Friday, June 27, 2008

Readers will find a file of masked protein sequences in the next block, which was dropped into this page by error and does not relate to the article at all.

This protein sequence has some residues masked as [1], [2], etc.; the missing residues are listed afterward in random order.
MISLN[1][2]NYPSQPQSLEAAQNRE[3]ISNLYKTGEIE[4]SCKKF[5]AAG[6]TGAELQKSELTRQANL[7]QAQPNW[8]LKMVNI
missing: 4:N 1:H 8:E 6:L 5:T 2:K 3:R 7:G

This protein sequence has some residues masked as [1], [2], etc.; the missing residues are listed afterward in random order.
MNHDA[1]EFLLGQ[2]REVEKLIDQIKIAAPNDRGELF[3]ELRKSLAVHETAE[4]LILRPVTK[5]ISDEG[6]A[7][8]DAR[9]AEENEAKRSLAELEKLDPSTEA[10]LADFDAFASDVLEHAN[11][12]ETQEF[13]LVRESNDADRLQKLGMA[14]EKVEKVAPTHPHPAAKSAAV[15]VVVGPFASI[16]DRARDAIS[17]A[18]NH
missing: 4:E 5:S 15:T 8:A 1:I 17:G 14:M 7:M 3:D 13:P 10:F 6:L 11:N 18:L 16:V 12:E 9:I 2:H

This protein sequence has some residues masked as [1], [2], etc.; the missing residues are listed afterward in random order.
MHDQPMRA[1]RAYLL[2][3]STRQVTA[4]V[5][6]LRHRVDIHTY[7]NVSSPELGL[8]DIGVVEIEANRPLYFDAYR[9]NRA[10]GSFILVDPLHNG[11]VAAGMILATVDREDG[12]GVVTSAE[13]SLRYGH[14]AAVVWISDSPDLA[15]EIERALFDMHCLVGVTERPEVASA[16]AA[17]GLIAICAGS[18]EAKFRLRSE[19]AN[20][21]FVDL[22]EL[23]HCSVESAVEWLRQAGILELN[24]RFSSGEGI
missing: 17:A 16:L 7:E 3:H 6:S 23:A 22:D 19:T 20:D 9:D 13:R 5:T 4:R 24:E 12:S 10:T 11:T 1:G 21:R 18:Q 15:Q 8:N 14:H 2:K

George Clooney seems like a guy who realizes that the artists who rise to the top are not only rare, but incredibly lucky. He continues to act on his gratitude, often using his clout to shine some reason on controversial issues. His open letter to actors in THR yesterday made some astute observations and diplomatic solutions. It probably will have little impact, but at least it's a voice of reason in what is becoming an embarrassing bitch-slap fest between SAG and AFTRA (So much for shaking the high-maintenance artist stereotype). George's most obvious observation is one that most of us in the other unions (WGA, DGA) recognize as the pink elephant at the negotiation table -- AMPTP has already cut a deal on new media with the other major unions; the dye is cast. SAG will never get a different deal because it would unravel all the other negotiations. Alan Rosenberg and his zealous team keep turning a blind eye to that brick wall. As a SAG member who doesn't earn his living as an actor, my opinion has little credibility, so I will offer none on the state of the negotiations. But I constantly get emails from very opinionated SAG members (no matter how many times I remove my name form the email list). And I must admit -- some of those correspondences are borderline psychotic. Really. I understand passion and voicing solidarity, but one actor in particular has crossed the line into thesp-terrorism. Those emails are essentially threatening diatribes dressed up as actor anecdotes. Most of the logic is unsound, completely emotionalized and just plain creepy. It's really hard to march forward in solidarity when Charlie Manson is leading the union chants. Anyway, here's Mr. Clooney's Letter: At the risk of being yet another actor giving his opinion about the ongoing fight between SAG and AFTRA, I'm hoping that there might be a way out of this. Rather than pitting artist against artist, maybe we could find a way to get what both unions are looking for. Both are, of course, right. AFTRA feels that a work stoppage would be devastating to its members and SAG believes that if they don't draw a line in the sand, the studios will repeat what they did with DVDs. There are a couple of fundamental facts that both sides have to start with ... first is that the WGA, DGA and IATSE all agreed to a certain model (DVDs not being a part of it). Breaking that model for AFTRA or SAG would retroactively break the other models ... so you can be pretty sure that the AMPTP isn't going to do that. The second thing is understanding the way these unions work. They're unique in structure to other unions. Doug Allen (the SAG national executive director) has said on several occasions that this would be a negotiation for "the linemen, not for the quarterbacks." (Doug did a lot of the negotiating for the NFL.) The spirit of the statement isn't wrong ... it's just the structure. Unlike the NFL, in this guild, the quarterbacks protect the linemen. I've been very lucky in my career, which has put me in the place that I don't need a union to check on my residuals, or my pension, or protect my 12-hour turnaround. I used to need that, and may again ... but right now I don't. That means it's my responsibility to look out for actors who are trying to stay afloat from year to year. Anything less is irresponsible of me. Work stoppage will do a great deal of harm to those actors ... agencies will close ... TV pilots won't get made ... more reality shows ... we all know the scenario. But that doesn't mean just roll over and give the producers what they want ... it means diligence. The producers say that there's no money in new media right now. There's some truth in that ... for this moment. It was also true for cable, VHS and DVD ... all of which became very profitable for the studios ... and the actors were out in the cold. With new media, we have our foot in the door, but who's to say a year from now, if it becomes profitable, that the same thing won't happen again ... actors out in the cold. So here are a couple of ways that the quarterbacks can protect the linemen: First, we set up a panel ... Jack Nicholson and Tom Hanks, for instance ... 10 of them that sit down with the studio heads once a year ... 10 people that the studio heads don't often say "no" to. Those 10 people walk in the door with all the new data that SAG and AFTRA compile, and adjust the pay for actors... once a year. Second, we go to the actors who make an exorbitant amount of money, and raise their dues. Right now, there's a cap of 6,000 bucks that actors pay their union ... based on $1 million in earnings. Make it $6,000 for every million ... if someone makes $20 million, they pay $120,000 into the union. That could go a long way in helping pensions and health care. The quarterbacks have to do more. To be sure, I'm not the brightest bulb out there. So maybe someone has a lot better idea ... I just happen to believe so strongly in both unions ... my father, my mother, aunt, uncle, even cousins were all members of either SAG or AFTRA long before me. What we can't do is pit artist against artist ... because the one thing you can be sure of is that stories about Jack Nicholson vs. Tom Hanks only strengthens the negotiating power of the AMPTP. George Clooney